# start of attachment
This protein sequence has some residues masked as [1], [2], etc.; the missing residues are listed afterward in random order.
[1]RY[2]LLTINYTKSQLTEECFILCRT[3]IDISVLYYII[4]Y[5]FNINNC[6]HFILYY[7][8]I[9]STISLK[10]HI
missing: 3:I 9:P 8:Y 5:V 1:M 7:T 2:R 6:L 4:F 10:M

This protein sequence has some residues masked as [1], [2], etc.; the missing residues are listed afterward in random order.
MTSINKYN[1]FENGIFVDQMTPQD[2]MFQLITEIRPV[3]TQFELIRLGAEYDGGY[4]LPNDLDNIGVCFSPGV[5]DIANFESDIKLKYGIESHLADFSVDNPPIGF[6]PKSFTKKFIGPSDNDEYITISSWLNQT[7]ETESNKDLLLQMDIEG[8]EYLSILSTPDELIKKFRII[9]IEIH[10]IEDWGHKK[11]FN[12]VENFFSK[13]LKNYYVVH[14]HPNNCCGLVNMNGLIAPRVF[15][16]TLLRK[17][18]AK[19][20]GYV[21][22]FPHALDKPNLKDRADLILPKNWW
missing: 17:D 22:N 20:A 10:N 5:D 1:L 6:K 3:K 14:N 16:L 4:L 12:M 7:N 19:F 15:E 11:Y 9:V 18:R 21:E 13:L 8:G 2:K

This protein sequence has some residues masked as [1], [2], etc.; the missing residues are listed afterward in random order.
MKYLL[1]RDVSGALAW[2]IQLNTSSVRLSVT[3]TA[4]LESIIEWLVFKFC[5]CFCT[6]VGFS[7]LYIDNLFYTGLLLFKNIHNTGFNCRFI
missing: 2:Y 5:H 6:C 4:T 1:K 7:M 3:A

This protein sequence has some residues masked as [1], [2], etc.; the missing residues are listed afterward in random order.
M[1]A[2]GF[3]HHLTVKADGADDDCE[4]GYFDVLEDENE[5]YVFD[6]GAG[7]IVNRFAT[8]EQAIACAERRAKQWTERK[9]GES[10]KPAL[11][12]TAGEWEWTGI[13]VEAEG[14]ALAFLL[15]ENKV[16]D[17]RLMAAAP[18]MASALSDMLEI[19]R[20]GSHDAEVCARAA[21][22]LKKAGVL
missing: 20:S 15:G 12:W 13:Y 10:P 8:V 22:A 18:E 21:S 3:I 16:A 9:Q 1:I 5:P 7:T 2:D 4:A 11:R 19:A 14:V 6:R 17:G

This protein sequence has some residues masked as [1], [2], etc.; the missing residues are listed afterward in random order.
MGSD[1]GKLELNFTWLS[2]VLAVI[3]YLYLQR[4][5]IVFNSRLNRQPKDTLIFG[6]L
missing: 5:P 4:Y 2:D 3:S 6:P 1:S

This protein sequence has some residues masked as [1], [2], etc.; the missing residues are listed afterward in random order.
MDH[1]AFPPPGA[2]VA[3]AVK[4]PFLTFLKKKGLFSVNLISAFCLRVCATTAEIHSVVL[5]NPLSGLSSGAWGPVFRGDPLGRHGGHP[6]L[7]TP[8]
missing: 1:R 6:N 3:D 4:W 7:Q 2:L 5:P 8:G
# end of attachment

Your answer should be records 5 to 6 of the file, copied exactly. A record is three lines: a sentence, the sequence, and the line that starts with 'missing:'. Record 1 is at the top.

This protein sequence has some residues masked as [1], [2], etc.; the missing residues are listed afterward in random order.
MGSD[1]GKLELNFTWLS[2]VLAVI[3]YLYLQR[4][5]IVFNSRLNRQPKDTLIFG[6]L
missing: 5:P 4:Y 2:D 3:S 6:P 1:S

This protein sequence has some residues masked as [1], [2], etc.; the missing residues are listed afterward in random order.
MDH[1]AFPPPGA[2]VA[3]AVK[4]PFLTFLKKKGLFSVNLISAFCLRVCATTAEIHSVVL[5]NPLSGLSSGAWGPVFRGDPLGRHGGHP[6]L[7]TP[8]
missing: 1:R 6:N 3:D 4:W 7:Q 2:L 5:P 8:G